One of the pivotal moments in recent San Diego politics occurred when weekly protests started taking place outside Congressman Darrell Issa’s Vista office.
The crowd size varied widely, but people still showed up every week. The Congressman tried to use his influence to shut down the protests: he failed, thanks to the ACLU. I think the weekly crowds deserve credit for Issa’s decision not to run for re-election.
Counterprotesters showed up: a friendly rivalry emerged. More to the point, a real effort was made to keep things civil. The San Diego County Sheriff’s office did their best to put a thumb on the scale; the tickets they wrote were contested one at a time in court.
Most importantly, networks of activists emerged from the regular protests. The electoral contest to replace Issa has inspired a door-to-door effort respected nationwide. Other campaigns in the region have drawn on the reservoir of enthusiam to bolster their campaigns. And the once-unthinkable dominion of Duncan Hunter came to be questioned.
So it only seems appropriate those activists have chosen to return to their origins to begin their get out the vote efforts on election day.
Indivisible 49 will hold one more rally outside the district office of Rep. Darrell Issa. Leaders of the coalition that hosted 65 weekly protests, and helped push Issa to retire, will honor nearly two years of volunteer effort and stand with Democrat Mike Levin to replace Issa in Washington.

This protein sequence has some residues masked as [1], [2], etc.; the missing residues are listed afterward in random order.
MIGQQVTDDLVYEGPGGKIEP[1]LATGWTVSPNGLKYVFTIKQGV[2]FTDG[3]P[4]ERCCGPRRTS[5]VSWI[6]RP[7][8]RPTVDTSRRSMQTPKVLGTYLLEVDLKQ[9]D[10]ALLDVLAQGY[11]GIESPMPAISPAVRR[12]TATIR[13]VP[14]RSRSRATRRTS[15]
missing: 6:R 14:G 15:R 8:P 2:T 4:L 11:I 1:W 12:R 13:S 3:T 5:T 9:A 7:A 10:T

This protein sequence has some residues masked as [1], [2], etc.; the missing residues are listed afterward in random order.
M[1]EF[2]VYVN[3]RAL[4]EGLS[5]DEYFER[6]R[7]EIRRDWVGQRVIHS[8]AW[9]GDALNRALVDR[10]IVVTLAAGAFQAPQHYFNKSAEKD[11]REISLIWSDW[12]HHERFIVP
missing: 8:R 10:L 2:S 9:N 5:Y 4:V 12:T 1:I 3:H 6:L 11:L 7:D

Prominent activist Alyssa Milano, who has endorsed and donated to Levin, will join the rally. Immediately after the rally, volunteers will deploy to various locations in CA49 and canvass to get out the vote until polls close at 8 PM.
How sweet it is.
A half-dozen high schools and colleges in the region have students signed up to participate in walkouts at schools across the nation on Nov. 6 to make sure young people get to the polls in record numbers.
Attendees at Otay Ranch, Olympian, Eastlake, University City, Westview, Rancho Bernardo and Temecula Valley High Schools, along with Palomar College will be leaving classes on Tuesday.
They’ve set their sights on making sure Tuesday’s midterm election sends “a bold message to politicians and the country,” the youth-led Future Coalition—an alliance that includes March For Our Lives and National School Walkout.
On Election Day at 10am local time, a call-to-action explains
“…students in high schools and colleges across the country will walk out of class and march to the polls to cheer each other on as those eligible cast their votes. By bringing together young people across communities, issues, and organizations, we will ensure young people show up to the polls in record numbers and send a bold message to politicians and the country that young people are unified in our demand for change. Even if students aren’t old enough to vote, they are still encouraged to lead and participate in the walkout to help make our message heard.”
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